This rule is effective January 10, 2014.
This final rule amends Regulation Z, as a joint effort between the CFPB, FRB, FDIC, FHFA, NCUA, and OCC. The revisions to Regulation Z implement a new provision requiring appraisals for “higher-risk mortgages”, specifically, mortgages with an annual percentage rate that exceeds the average prime offer rate (APOR) by a specified percentage, the final rule requires creditors to obtain an appraisal or appraisals meeting certain specified standards, provide applicants with a notification regarding the use of the appraisals, and give applicants a copy of the written appraisals used.
This rule is effecive January 18, 2014.
This final rule amends Regulation Z to implement requirements and restrictions concerning loan originator compensation; qualifications of, and registration or licensing of loan originators; compliance procedures for depository institutions; mandatory arbitration; and the financing of single-premium credit insurance. The final rule revises or provides additional commentary on restrictions on loan originator compensation, including application of these restrictions to prohibitions on dual compensation and compensation based on a term of a transaction or a proxy for a term of a transaction, and to recordkeeping requirements. The final rule also establishes tests for when loan originators can be compensated through certain profits-based compensation arrangements.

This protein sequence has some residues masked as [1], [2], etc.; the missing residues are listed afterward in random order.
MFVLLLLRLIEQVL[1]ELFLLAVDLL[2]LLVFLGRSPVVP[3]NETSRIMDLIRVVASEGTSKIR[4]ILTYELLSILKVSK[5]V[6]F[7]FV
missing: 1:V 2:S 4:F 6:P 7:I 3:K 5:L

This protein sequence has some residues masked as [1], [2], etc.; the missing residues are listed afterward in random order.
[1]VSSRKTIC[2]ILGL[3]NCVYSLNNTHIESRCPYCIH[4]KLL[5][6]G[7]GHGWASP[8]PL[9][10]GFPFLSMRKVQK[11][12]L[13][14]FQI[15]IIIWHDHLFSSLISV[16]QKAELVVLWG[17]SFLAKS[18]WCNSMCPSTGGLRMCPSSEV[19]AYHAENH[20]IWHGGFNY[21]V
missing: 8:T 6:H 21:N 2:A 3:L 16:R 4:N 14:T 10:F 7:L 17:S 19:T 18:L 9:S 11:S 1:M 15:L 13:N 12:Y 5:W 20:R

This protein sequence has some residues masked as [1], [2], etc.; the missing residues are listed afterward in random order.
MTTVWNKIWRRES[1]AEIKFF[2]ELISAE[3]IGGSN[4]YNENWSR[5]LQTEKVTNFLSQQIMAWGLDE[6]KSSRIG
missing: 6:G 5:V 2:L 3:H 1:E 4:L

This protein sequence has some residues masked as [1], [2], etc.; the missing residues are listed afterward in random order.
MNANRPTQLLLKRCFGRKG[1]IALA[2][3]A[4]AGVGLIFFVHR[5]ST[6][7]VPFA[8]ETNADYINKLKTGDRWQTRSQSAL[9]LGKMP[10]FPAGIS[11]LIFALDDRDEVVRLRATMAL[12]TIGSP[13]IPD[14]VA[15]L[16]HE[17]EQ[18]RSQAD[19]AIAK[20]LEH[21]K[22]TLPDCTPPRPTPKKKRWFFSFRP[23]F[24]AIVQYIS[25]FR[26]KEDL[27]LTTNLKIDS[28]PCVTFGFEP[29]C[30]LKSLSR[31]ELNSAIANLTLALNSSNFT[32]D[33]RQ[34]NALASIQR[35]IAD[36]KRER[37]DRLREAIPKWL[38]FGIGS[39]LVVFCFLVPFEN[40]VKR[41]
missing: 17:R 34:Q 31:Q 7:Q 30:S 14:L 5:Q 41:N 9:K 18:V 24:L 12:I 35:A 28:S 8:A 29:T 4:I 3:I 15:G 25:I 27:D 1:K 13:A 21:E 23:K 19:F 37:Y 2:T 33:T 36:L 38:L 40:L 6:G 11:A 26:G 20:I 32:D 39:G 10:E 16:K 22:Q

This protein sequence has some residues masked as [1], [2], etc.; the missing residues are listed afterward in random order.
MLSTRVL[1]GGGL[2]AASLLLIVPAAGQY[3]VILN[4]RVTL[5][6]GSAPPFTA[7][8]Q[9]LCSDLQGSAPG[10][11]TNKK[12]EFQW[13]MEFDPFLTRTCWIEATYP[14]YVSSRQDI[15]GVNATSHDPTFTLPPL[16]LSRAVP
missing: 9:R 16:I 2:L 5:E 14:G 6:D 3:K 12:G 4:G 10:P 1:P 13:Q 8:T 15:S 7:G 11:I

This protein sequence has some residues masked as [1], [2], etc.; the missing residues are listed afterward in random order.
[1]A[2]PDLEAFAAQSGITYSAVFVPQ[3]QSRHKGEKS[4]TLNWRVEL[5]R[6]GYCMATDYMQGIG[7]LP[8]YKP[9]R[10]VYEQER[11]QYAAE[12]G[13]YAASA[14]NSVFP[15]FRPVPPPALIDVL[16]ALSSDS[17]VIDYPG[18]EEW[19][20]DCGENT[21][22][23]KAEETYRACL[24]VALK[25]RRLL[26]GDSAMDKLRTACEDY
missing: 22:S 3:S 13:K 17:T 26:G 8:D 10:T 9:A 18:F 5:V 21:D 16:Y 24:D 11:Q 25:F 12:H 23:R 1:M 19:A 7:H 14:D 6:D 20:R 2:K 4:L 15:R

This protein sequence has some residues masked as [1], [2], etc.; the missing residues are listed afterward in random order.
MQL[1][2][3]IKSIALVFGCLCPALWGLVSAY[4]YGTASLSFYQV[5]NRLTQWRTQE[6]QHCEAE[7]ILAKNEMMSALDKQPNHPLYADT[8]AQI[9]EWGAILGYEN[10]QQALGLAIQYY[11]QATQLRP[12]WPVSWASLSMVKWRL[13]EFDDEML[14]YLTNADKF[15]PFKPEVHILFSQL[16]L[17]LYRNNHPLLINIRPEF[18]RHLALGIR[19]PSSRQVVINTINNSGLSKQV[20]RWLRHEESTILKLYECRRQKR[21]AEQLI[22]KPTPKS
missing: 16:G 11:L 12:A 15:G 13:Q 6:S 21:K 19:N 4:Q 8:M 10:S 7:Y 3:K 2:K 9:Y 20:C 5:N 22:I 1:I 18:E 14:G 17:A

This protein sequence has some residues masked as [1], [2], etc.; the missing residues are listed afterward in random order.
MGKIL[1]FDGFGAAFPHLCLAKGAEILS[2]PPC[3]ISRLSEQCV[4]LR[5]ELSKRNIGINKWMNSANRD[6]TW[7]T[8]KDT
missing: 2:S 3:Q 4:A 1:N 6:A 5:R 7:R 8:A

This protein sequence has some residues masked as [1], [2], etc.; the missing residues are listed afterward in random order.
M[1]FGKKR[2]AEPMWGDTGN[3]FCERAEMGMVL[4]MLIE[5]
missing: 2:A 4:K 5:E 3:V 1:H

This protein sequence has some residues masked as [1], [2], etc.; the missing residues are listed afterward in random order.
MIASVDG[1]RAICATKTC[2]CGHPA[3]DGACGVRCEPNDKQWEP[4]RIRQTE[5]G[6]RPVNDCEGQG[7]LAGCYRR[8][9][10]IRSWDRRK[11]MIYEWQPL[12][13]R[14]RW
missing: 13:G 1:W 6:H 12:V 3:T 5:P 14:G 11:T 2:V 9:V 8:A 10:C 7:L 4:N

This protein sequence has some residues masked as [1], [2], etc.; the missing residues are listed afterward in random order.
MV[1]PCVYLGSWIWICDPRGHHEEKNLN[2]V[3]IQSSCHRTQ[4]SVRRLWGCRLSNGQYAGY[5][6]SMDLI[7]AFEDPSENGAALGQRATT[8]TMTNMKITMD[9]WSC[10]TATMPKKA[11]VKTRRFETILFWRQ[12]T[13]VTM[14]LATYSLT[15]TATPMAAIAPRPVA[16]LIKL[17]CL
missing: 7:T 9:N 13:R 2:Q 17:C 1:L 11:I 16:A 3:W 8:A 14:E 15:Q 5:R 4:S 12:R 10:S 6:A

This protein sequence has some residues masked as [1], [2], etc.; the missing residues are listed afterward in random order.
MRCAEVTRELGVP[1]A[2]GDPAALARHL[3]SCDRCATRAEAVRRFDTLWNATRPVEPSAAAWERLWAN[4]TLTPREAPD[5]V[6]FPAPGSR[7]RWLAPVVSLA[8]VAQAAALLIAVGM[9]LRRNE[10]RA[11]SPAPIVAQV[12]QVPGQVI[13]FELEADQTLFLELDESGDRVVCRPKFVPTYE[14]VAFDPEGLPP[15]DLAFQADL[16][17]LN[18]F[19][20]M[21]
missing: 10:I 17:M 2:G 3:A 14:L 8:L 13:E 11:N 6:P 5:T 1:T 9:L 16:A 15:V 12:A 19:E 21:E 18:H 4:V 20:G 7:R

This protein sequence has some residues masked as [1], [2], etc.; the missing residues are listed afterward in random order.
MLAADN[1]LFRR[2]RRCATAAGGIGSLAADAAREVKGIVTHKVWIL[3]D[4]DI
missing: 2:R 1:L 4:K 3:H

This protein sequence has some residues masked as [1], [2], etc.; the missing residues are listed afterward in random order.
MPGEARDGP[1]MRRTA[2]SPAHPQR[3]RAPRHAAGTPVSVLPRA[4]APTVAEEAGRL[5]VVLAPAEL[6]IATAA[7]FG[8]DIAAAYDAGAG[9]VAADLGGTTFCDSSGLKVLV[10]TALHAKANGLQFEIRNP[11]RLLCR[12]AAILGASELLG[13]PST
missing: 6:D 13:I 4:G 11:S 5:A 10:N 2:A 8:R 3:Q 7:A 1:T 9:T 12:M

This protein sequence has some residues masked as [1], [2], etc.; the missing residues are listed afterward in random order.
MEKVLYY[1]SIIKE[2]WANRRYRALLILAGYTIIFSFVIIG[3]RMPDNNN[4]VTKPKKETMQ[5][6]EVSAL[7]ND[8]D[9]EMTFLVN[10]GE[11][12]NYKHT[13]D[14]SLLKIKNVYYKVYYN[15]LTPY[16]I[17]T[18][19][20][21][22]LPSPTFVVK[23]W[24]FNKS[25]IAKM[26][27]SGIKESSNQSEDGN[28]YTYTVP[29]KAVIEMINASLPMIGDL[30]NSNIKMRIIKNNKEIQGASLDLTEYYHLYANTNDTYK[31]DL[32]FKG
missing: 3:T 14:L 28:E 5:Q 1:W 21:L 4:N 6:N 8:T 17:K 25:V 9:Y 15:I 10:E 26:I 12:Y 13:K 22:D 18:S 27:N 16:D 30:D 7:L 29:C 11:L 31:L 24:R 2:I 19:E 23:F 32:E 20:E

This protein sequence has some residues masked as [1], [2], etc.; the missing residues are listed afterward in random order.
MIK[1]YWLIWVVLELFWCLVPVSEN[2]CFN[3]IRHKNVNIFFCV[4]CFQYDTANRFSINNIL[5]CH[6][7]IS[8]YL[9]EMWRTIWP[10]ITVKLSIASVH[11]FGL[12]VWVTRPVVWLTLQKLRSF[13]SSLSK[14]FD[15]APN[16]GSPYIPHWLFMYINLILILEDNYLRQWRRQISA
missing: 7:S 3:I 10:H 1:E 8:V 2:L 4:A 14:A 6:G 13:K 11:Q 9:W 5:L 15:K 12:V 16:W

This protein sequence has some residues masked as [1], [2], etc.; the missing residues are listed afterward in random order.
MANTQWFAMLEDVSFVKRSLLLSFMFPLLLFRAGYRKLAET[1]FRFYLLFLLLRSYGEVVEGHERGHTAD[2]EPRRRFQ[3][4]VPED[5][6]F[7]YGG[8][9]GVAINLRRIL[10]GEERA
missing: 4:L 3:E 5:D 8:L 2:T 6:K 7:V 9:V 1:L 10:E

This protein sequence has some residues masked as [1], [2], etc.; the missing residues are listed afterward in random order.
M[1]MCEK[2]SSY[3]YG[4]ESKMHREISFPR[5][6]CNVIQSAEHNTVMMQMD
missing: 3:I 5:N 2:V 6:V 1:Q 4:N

The amendments to the mandatory arbitration agreements [§ 1026.36(h)] and financing of certain single-premium credit insurance products [§ 1026.36(i)] are effective on June 1, 2013. All other provisions of the rule are effective on January 10, 2014.
Number 8: RESPA (Regulation X) and TILA (Regulation Z) 2013 Mortgage Servicing Final Rules